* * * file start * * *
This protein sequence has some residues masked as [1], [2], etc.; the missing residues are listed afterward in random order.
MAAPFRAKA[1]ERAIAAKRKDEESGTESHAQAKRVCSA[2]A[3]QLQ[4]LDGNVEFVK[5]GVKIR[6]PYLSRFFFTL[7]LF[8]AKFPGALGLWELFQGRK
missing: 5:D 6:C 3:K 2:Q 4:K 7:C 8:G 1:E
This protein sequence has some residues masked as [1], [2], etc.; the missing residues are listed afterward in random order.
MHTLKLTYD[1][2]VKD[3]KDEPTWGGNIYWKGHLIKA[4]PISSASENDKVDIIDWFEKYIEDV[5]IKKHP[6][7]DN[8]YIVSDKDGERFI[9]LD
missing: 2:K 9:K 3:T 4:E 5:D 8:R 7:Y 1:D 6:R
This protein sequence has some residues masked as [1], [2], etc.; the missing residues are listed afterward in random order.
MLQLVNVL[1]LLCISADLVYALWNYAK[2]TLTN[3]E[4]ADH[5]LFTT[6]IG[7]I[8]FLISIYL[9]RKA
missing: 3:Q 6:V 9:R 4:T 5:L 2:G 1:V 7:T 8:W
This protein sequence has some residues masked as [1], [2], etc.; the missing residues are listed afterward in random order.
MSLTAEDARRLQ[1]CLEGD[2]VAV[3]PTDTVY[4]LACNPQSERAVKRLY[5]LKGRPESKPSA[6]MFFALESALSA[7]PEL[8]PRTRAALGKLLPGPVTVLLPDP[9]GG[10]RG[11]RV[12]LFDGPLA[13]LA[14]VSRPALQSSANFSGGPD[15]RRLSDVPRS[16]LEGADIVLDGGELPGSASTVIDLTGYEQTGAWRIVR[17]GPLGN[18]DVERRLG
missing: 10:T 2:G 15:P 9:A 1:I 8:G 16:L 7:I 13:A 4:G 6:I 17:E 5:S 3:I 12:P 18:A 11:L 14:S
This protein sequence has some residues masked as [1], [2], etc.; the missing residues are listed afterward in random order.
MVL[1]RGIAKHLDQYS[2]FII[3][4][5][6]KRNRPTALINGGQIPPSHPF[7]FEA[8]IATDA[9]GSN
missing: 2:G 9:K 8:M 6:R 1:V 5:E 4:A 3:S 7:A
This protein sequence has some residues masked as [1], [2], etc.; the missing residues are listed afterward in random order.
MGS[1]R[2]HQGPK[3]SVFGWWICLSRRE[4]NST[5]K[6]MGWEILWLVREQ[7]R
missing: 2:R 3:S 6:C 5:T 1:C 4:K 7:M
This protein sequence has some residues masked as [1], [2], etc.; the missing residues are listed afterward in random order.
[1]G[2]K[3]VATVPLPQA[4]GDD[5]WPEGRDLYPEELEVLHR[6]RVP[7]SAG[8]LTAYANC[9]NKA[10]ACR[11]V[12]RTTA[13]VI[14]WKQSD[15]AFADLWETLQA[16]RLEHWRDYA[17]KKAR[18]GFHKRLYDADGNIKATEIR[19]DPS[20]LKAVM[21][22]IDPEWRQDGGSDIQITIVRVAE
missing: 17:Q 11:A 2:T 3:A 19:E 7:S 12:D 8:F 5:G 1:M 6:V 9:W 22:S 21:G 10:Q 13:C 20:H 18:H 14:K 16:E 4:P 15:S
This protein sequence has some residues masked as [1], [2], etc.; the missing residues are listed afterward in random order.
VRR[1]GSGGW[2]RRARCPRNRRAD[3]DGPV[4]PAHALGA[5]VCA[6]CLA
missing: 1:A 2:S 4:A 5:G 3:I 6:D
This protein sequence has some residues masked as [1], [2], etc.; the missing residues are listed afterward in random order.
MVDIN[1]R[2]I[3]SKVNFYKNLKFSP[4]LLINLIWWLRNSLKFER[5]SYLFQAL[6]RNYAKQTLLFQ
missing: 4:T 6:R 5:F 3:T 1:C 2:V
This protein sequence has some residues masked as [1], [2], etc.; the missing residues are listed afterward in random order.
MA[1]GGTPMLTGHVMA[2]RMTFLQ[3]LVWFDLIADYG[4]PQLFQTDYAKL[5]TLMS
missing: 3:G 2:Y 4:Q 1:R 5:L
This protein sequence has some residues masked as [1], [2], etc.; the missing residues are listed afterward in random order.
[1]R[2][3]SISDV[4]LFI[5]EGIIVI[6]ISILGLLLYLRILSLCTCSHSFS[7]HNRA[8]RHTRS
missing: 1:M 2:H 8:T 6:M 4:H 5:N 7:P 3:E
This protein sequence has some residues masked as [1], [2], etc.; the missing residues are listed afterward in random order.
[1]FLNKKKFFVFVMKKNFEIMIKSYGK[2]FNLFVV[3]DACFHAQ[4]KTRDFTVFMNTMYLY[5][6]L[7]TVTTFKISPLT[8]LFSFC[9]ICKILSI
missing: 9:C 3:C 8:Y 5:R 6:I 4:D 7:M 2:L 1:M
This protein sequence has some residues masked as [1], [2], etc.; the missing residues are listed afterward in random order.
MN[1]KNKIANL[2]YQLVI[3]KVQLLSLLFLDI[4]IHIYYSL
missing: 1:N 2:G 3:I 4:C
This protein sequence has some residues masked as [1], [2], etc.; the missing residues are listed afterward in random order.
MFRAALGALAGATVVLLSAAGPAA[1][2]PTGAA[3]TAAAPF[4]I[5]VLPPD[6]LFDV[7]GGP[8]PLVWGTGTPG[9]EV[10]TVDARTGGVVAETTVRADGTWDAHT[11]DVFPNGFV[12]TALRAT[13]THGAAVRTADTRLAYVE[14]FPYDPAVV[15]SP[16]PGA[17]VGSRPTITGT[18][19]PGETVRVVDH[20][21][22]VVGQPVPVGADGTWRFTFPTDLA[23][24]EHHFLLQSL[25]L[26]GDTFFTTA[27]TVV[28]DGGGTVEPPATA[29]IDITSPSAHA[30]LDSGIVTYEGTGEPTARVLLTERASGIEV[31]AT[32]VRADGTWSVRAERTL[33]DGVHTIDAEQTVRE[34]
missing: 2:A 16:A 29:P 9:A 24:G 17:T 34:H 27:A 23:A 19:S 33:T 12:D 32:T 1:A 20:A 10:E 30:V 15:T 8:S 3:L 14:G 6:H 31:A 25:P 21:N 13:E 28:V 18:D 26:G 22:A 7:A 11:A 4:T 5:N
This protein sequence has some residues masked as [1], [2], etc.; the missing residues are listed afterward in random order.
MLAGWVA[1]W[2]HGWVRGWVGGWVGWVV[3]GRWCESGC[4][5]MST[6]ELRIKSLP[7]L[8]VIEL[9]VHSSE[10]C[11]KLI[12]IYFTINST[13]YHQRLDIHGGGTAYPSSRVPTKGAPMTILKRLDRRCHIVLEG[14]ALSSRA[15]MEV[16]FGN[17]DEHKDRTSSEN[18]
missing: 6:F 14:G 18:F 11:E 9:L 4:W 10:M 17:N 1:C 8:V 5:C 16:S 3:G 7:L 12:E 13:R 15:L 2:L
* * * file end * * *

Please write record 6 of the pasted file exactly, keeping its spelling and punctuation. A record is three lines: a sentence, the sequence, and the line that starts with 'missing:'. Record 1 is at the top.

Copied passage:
This protein sequence has some residues masked as [1], [2], etc.; the missing residues are listed afterward in random order.
MGS[1]R[2]HQGPK[3]SVFGWWICLSRRE[4]NST[5]K[6]MGWEILWLVREQ[7]R
missing: 2:R 3:S 6:C 5:T 1:C 4:K 7:M